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Specific Excel Formula


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#1 garnetwr

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Posted 18 April 2007 - 10:17 AM

I recently learned there is a function that allows you to sum across worksheets (tabs) ONLY IF each tab is laid out EXACTLY THE SAME as the other tabs. What is this function?

I'm not talking about =SUM(Sheet1!A2+Sheet2!A2+...) as the number of tabs creates a situation where the formula is too long. The formula I'm referencing is ONLY USABLE if the layout on EACH TAB IS EXACTLY THE SAME AS THE OTHER TABS BEING TOTALLED.

Edited by garnetwr, 18 April 2007 - 11:51 AM.


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#2 Mr Alpha

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Posted 18 April 2007 - 10:51 AM

Do you mean =SUM(Sheet1:Sheet3!A1) ?

Edited by Mr Alpha, 18 April 2007 - 10:52 AM.

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#3 garnetwr

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Posted 18 April 2007 - 10:58 AM

Nope, it was something I would have never guessed...
Your suggestion might work though... I'll let you know.

In the meantime, if anyone knows that function, I'd like to knwo what it is...

Do you mean =SUM(Sheet1:Sheet3!A1) ?


By the way, this worked on the mock-up I had, but am waiting to see if it works on the actual spreadsheet. Thanks in advance for you assistance and I will let you know if it did work on the actuals.

Edited by garnetwr, 18 April 2007 - 11:52 AM.


#4 tos226

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Posted 18 April 2007 - 01:30 PM

Yes, it will work. To avoid being locked into specific sheet names or count thereof, a suggestion: insert two sheets to 'anchor' references to the existing sheets. Let's say we call those sheets sL and sR. Existing worksheets in the middle, sL on the left, sR on the right. Now, formula
=SUM('sL:sR'!A2) or
=SUM('sL:sR'!$A$2)
in any cell, in any sheet will do what you want, and permits adding,removing, renaming sheets inbetween L and R.There is nothing to stop you from summing data ranges, for instance
=SUM('sL:sR'!A2:C15)
Single quotes may not be needed.
It would not be a bad idea to protect the structure of the workbook, so that users can't delete those sL & sR worksheets. Hiding both is not a bad idea either.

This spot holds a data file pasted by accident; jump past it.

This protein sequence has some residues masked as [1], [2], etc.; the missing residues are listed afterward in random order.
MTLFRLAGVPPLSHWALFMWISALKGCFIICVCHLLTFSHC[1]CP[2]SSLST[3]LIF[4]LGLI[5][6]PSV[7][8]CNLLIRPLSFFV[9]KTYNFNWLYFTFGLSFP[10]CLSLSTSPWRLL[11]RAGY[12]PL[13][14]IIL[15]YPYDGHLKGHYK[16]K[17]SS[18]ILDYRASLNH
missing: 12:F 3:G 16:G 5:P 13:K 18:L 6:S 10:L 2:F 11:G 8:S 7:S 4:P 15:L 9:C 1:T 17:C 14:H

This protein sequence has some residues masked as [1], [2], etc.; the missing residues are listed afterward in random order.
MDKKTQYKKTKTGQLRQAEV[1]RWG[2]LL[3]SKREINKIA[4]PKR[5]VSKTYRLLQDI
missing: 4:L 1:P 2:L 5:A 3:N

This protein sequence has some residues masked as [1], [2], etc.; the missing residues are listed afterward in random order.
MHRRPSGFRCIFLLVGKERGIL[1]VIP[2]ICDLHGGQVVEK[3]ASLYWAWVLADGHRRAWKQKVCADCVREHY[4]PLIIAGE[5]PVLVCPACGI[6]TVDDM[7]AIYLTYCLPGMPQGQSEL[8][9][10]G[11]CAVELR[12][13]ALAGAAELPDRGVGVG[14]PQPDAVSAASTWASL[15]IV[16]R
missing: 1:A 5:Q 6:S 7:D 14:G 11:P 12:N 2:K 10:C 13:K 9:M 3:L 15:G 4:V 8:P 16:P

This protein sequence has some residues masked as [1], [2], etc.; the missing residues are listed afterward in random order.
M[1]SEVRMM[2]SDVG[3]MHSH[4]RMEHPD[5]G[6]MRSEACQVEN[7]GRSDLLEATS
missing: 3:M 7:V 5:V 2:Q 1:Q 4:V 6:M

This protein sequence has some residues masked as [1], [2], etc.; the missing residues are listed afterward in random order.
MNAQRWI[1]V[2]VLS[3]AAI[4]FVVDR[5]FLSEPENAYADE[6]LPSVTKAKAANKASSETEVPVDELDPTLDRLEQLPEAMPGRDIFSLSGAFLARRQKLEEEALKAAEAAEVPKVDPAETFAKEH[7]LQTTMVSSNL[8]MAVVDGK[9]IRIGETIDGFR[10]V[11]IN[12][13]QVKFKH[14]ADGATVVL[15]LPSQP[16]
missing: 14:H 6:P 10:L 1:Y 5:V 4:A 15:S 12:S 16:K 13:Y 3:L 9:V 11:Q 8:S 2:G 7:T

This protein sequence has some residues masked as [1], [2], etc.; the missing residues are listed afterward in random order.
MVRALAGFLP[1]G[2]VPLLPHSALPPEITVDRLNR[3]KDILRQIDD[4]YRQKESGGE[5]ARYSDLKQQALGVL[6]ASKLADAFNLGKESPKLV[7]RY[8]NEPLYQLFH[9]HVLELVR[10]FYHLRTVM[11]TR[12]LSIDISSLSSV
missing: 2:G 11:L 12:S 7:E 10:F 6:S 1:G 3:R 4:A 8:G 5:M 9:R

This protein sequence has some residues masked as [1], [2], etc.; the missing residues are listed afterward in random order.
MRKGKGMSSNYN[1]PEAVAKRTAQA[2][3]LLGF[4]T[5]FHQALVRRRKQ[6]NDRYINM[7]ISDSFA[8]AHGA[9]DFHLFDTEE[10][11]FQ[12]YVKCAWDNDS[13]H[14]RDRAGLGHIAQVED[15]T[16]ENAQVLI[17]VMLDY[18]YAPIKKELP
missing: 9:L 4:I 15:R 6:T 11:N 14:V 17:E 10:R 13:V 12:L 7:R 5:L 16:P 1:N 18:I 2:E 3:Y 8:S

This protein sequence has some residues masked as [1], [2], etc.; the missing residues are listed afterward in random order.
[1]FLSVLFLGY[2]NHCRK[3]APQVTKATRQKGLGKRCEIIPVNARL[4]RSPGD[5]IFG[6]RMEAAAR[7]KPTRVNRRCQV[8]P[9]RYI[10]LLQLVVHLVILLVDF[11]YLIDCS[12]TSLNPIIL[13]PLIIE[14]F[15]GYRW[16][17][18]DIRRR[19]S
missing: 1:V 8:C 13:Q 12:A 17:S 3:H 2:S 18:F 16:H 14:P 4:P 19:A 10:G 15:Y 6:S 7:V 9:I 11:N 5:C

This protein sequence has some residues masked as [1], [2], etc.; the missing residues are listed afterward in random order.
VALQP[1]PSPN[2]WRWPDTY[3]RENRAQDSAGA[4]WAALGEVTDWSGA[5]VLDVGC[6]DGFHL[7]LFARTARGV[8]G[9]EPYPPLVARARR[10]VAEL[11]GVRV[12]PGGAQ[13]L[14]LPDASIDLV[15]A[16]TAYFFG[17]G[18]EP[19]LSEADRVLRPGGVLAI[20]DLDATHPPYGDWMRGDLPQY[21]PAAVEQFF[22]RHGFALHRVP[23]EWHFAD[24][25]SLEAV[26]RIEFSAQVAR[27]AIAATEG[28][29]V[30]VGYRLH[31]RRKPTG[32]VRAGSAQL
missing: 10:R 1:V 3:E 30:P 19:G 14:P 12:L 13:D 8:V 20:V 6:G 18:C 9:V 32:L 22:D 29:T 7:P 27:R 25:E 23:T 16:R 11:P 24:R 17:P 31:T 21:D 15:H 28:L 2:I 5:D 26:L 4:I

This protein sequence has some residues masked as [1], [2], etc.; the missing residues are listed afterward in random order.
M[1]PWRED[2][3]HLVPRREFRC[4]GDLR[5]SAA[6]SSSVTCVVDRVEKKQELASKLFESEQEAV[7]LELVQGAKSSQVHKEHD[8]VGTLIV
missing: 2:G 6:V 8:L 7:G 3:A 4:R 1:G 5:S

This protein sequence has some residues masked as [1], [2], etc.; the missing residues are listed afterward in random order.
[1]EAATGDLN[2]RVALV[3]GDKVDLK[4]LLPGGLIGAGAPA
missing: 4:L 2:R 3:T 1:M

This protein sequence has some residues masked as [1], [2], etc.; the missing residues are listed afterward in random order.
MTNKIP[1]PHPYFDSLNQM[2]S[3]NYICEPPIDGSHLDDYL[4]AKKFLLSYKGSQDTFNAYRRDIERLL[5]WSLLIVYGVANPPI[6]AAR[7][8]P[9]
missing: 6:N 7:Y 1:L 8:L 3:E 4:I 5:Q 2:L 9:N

#5 projectfocus

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Posted 23 April 2007 - 06:51 AM

There is the way of highlighting all of the cells on each sheet you wish to sum and give the cells a ref name. This c an be done by changing the cell ref on the top left of the sheet. Normally says A1 or the like. When you have named the cell ranges then you use the formular =Sum(xxx) where xxx is the name you assigned.
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#6 Zack Barresse

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Posted 01 May 2007 - 06:40 PM

Yes, it will work. To avoid being locked into specific sheet names or count thereof, a suggestion: insert two sheets to 'anchor' references to the existing sheets. Let's say we call those sheets sL and sR. Existing worksheets in the middle, sL on the left, sR on the right. Now, formula
=SUM('sL:sR'!A2) or
=SUM('sL:sR'!$A$2)
in any cell, in any sheet will do what you want, and permits adding,removing, renaming sheets inbetween L and R.There is nothing to stop you from summing data ranges, for instance
=SUM('sL:sR'!A2:C15)
Single quotes may not be needed.
It would not be a bad idea to protect the structure of the workbook, so that users can't delete those sL & sR worksheets. Hiding both is not a bad idea either.


This is the preferred way to do it. If you do not, however, want to create two extra sheets to just hang around, you can always position them where you want them and then hide the sheets (first and last sheets). Results will not change and position is not affected.

HTH
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Regards, Zack B. (If you would like comments in any code, please say so.)

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